When we initiate the subject, it's easy to trace our motives. Perhaps we are on a little egotistical foray, introducing a topic in which we feel particularly competent so as to demonstrate our superiority; or we're filling air-space with static drivel; or , less nobly, we're trying to expose someone else's ignorance. Especially when we're in Karma Yoga training, the moment we feel the impulse to state or to ask for an opinion, we quash it.

When we're asked for our opinion, a bit more in the way of discipline is required.

People often act as if each of us is obliged to have an opinion on every subject known to man. We are so pressured to produce an opinion that if we don't already have one in our philosophical storehouse, we immediately manufacture one. In Karma Yoga 'to opine' is to invite disaster.

Yes, as we would invite a krait into our sleeping bag, we should welcome opinions into our realm of consciousness. Since none of us wants to share a bed with a venomous snake - present company excepted, all of us should avoid giving or asking for opinions.

Often, the request for an opinion masquerades as a request for information. But seldom does the quest for knowledge occasion the request. An example may help to clarify this. Recently I was asked if I thought that my state should enact legislation that would permit Gay and Lesbian marriages. The woman who asked me had cloaked her question in the innocuousness of inquiry, as if she were seeking information, but it was hardly a secret that she had already taken a stand on the issue. What she was really trying to determine was whether my views (assuming I had any) agreed with hers. If they were consonant, she would put her imprimatur on me and my ministry; and if they were dissonant, she'd make me regret the day I learned to talk. Such was the value she placed upon the power of opinion, hers in particular.

What she was interested in, then, was not my view about Gay and Lesbian marriages as such, but rather whether she could identify me as an ally or an enemy. But I was not obliged to enter the conflict, and I declined to comment. Immediately she attacked my competence as a minister, asking, "How can you be an effective religious leader if you don't offer guidance to your flock?" I said that I did not consider myself a religious leader and that the people who belonged to our Sangha had not yet expressed a fear of being stampeded over the cliff-edge of the Gay and Lesbian Marriage issue. They did not require a shepherd.

This assertion did not endear me to her and she immediately accused me of not caring what people thought about me. I overlooked the instantaneous multiplication, that this single woman had become society, itself, and tried to explain to her that my religious service requires that I not care what people think about me. I do not do what I do in order to gain love or fame or anything else. My duty is to serve the Dharma, to write about it and to teach it in the way I understand it. Period.

She persisted. She, knowing that I performed marriage ceremonies, vehemently insisted upon knowing whether I would marry a homosexual couple. I reminded her of her original question which explicitly acknowledged that it was not legal for homosexuals to marry in our state. In her emotionalism she saw herself as an irresistible force. It remained for me to remain an immovable object. I don't know how she spent the rest of her day, but I returned to my duty.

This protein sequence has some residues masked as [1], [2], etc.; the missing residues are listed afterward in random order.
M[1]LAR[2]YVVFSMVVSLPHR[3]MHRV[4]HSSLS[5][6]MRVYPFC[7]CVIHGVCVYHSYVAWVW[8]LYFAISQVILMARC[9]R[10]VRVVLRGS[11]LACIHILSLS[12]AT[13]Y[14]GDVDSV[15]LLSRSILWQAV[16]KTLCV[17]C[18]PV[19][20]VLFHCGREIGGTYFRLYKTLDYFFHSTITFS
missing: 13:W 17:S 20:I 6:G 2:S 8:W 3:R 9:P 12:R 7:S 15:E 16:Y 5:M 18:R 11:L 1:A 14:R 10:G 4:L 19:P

Am I qualified to give expert testimony on the subject? No. Am I obliged to abandon my other areas of service to study this issue and to oppose or support someone to whom the question is important? No.

Sometimes the request for an opinion appears to be casual and convivial, but in actuality is not. One person will ask another for his opinion about a movie, a book, or a restaurant and, particularly if the opinion is favorable, will then see the movie, read the book, or eat in the restaurant and be unconsciously prepared to dislike it. All he wants is a recommendation that he can oppose, definitively, as evidence of someone's incompetence or inferior taste. Some people are so contrary that a certain way to ensure that they will dislike something is to recommend it to them.. or vice versa.

After abstaining from offering opinions, the Karma Yogi In Training (KYIT) should give some thought to the deeper question of the validity of any samsaric judgment.

It is not enough merely for us to keep our mouth shut and withhold opinions. We have to consider the Karmic aspect of Karma Yoga. Any event is always the result of many factors. An infinity of causes form the karmic net of any moment's circumstance; and we cannot remove a single knot from that net without affecting the lines that lead to it and from it.

Upon what criteria are opinions based? If we eat at a restaurant and are later asked our opinion of the food, what subjective criteria are involved here? In terms of karmic consideration, not only does the food change from moment to moment, or day to day, but the consumer changes, too. Ultimately, the consumer is describing how he thinks he felt at the time he ate one meal as it was presented at that one, specific time. Perhaps when he entered the restaurant he was not really hungry or perhaps he already had indigestion. Perhaps he was starved and would have eaten tripe and gizzards with gusto. What mood was the reader in when he read the book? What previous books contributed to his appreciation or dislike of it? And movies? A critic may deride a film as being "derivative" - but to someone who is unfamiliar with those productions from which it is derived, it will surely seem original. What value is his opinion? Even restaurant, book and movie critics, whose business it is to render judgments, who may testify in a courtroom as experts, do not always agree on the quality of the object they are reviewing.

It is the ego that sets itself up as the arbiter of taste. As KYIT we cannot allow ourselves to give such free rein to our ego. If we trust the judgment of a certain professional critic, we should consult that expert if we desire advice. We should then see the movie, read the book, taste the food. If it is agreeable, we ought to be grateful. But in any event we ought to try to "accentuate the positive," to focus on those parts that were enjoyable. Deriding or denigrating anything is usually an exercise in egotism. When someone says, "I don't know anything about art, I only know what I like," the subject is then "I" not art.